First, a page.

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When Doormen Tweet

Privacy? How old-fashioned. These days, intrabuilding gossip can go global.

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Illustration by Peter Arkle  

Apartment buildings are gossip mines, and the guys with the gold are the staff. They see your mail; they see you coming home at 3 a.m. Which is why the most irresistible contributor to BrickUnderground.com—a newish real-estate website devoted to “vertical living,” run by the former Times contributor Teri Karush Rogers—is a doorman, writing under the name Openthedoor-man. He’s not shy about revelation. One resident’s trash (he says) recently revealed an empty bottle of famciclovir, a standard herpes drug, discarded by someone who brought home a new partner about once a week. Ever since, he’s been silently reflecting on whether to alert overnight guests as they arrive. In other posts, he discusses residents who get regular deliveries of “stimulants” from the local dealer, and reveals candid thoughts about the size of that holiday cash envelope.

This week, BrickUnderground will introduce another new column, this one by an unnamed elevator operator, who is even less discreet than his predecessor. His first posts will reportedly include stories about trysts with a shareholder’s daughter (in his elevator!) and on-duty pot-smoking. And last year, a Twitter feed appeared under the name DoormaninNYcity. (One typical tweet linked to this posting: “A resident came down to the lobby with his daughter to pick up a box of wine she asked ‘daddy what’s that?’ he said ‘juice’ she said ‘juice for me’ he said ‘no for mommy.’ lol.”) DoormaninNYcity abruptly signed off Twitter in August, and we’ll probably never know whether his building ID’d him.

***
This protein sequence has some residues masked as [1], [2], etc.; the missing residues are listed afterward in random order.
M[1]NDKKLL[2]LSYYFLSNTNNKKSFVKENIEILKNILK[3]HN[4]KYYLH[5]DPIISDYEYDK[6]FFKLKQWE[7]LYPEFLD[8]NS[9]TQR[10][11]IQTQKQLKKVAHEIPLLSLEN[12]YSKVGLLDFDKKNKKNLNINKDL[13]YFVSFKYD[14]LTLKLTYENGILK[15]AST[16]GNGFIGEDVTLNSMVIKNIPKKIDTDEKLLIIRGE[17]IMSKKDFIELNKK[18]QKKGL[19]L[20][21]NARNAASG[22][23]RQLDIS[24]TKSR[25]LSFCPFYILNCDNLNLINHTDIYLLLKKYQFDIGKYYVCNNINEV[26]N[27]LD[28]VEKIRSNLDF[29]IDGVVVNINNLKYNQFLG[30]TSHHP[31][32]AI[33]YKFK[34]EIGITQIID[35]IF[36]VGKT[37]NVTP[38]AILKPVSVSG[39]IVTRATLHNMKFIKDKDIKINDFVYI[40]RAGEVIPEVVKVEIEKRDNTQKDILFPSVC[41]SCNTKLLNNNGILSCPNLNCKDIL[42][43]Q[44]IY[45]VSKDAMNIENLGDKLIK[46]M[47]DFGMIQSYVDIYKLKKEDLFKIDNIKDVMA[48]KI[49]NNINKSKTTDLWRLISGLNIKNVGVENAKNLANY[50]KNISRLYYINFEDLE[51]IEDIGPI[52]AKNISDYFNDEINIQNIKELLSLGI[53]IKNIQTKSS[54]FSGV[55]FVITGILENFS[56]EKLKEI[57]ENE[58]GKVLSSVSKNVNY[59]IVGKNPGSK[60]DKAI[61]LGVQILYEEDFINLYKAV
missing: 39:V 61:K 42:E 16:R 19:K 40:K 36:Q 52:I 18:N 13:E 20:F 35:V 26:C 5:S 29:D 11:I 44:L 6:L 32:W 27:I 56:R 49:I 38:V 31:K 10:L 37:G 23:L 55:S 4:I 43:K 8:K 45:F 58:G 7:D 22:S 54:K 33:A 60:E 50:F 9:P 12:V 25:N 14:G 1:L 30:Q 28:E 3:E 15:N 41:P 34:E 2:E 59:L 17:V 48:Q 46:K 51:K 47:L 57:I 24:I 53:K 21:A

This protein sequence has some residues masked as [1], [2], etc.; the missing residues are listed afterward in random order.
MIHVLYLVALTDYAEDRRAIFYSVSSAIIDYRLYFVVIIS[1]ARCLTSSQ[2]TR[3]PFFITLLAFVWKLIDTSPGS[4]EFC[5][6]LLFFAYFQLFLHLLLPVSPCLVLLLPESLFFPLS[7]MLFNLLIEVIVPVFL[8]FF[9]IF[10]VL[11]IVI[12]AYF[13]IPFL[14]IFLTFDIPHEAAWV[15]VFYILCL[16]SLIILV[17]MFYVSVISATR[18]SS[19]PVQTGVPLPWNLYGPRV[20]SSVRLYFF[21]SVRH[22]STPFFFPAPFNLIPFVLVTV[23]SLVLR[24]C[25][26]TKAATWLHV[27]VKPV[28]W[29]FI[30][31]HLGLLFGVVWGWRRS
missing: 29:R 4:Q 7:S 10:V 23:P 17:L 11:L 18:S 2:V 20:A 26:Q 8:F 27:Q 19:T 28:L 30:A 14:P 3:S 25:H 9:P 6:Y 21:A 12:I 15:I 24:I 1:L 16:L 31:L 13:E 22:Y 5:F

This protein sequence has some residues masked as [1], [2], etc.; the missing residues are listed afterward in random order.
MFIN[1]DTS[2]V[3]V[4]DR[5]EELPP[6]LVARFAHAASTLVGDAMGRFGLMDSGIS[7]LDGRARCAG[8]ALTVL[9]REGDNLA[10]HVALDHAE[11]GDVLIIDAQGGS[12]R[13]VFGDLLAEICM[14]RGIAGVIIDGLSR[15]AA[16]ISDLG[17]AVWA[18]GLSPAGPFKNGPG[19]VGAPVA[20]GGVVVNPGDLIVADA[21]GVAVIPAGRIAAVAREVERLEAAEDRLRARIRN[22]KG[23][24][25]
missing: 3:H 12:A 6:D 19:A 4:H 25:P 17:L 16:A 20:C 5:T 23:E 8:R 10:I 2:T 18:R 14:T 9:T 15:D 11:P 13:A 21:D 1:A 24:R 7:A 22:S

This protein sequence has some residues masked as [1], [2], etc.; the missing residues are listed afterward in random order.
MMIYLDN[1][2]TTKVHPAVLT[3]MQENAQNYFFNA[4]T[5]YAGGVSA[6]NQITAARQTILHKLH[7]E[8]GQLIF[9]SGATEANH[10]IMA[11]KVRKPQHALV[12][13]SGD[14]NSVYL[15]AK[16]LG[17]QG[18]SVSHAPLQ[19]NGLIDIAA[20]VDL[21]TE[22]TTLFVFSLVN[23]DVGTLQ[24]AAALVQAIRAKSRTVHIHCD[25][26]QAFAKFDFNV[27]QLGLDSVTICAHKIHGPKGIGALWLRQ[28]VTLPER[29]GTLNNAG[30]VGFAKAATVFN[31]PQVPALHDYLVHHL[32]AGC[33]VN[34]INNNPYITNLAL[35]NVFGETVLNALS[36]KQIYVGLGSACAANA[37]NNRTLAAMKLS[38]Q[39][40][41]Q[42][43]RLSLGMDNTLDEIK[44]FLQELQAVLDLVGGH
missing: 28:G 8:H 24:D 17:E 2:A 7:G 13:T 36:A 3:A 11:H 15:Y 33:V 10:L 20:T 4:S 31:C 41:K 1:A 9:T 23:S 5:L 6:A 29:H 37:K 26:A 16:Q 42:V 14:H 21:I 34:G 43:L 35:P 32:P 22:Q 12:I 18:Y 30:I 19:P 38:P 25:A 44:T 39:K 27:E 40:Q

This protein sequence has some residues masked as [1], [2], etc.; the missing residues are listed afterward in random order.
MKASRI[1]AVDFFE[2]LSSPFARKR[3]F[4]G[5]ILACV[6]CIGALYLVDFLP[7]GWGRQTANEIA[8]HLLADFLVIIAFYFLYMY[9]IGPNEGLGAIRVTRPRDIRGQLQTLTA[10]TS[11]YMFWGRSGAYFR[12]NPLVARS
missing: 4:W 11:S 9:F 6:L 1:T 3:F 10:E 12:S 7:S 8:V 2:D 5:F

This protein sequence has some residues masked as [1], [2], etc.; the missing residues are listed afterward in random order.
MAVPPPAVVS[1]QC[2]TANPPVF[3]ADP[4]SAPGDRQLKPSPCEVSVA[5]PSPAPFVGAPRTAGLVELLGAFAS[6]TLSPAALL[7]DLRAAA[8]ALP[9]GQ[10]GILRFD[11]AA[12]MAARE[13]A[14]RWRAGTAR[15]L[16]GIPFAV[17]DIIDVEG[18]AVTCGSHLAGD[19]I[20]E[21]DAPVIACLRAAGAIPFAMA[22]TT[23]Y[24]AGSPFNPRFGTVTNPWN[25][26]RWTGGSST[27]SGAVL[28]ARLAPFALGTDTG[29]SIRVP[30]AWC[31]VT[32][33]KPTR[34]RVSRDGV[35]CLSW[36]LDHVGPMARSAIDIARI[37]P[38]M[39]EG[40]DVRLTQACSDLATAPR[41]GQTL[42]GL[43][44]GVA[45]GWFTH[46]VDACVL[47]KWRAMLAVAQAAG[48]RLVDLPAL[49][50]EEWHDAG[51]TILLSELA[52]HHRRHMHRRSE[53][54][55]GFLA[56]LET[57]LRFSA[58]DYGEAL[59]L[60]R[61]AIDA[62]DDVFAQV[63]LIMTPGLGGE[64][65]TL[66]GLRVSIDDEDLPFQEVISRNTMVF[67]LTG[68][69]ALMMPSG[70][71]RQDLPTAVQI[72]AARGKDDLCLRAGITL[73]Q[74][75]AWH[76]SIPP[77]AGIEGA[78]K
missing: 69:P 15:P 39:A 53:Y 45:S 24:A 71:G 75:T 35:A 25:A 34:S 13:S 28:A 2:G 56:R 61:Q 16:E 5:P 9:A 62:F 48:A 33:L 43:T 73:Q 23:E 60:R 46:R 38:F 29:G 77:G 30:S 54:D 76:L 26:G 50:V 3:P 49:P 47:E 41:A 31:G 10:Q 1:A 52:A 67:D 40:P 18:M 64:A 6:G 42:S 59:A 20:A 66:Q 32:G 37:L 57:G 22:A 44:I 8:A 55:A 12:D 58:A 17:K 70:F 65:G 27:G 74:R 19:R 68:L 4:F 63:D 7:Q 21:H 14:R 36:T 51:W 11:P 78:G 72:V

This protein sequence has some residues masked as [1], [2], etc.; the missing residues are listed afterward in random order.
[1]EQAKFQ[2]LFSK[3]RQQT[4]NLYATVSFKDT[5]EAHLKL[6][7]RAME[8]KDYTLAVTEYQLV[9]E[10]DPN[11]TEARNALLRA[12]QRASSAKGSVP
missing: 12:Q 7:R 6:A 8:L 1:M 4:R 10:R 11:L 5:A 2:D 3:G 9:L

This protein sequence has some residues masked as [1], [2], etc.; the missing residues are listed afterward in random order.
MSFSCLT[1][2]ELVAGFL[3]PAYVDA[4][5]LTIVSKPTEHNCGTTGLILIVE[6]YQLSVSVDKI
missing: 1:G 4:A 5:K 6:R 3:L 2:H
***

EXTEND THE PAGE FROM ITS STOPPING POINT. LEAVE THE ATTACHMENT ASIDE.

He’s not the only one worried about being discovered: No tenant wants to see his dirty laundry aired like this, even anonymously. Paul Gottsegen of Halstead Management, which handles 80 buildings, notes: “This isn’t manufacturing widgets. You’re dealing with people, and people can get hurt … If the staff can’t handle it and keep [things] private, they’re in the wrong business.” Yet it turns out that discretion is not part of the official job description. Nothing in the Local 32BJ union contract—currently up for negotiation—addresses blogging or social networking. Lawyer Steven Wagner, who once argued a case against Google that ended up outing an anonymous blogger, says that although it’s “bad form for staff to post these things on the Internet … residents have to be careful. It would be foolish to assume the things you do or say in front of your doorman carries an expectation of privacy.” Real-estate attorney Aaron Shmulewitz suggests that co-op and condo boards consider having employees sign confidentiality agreements. “Talking in a bar on a Friday night … that’s going to disappear into the night air. Putting it on Facebook or Twitter or some blog—that’s not.”


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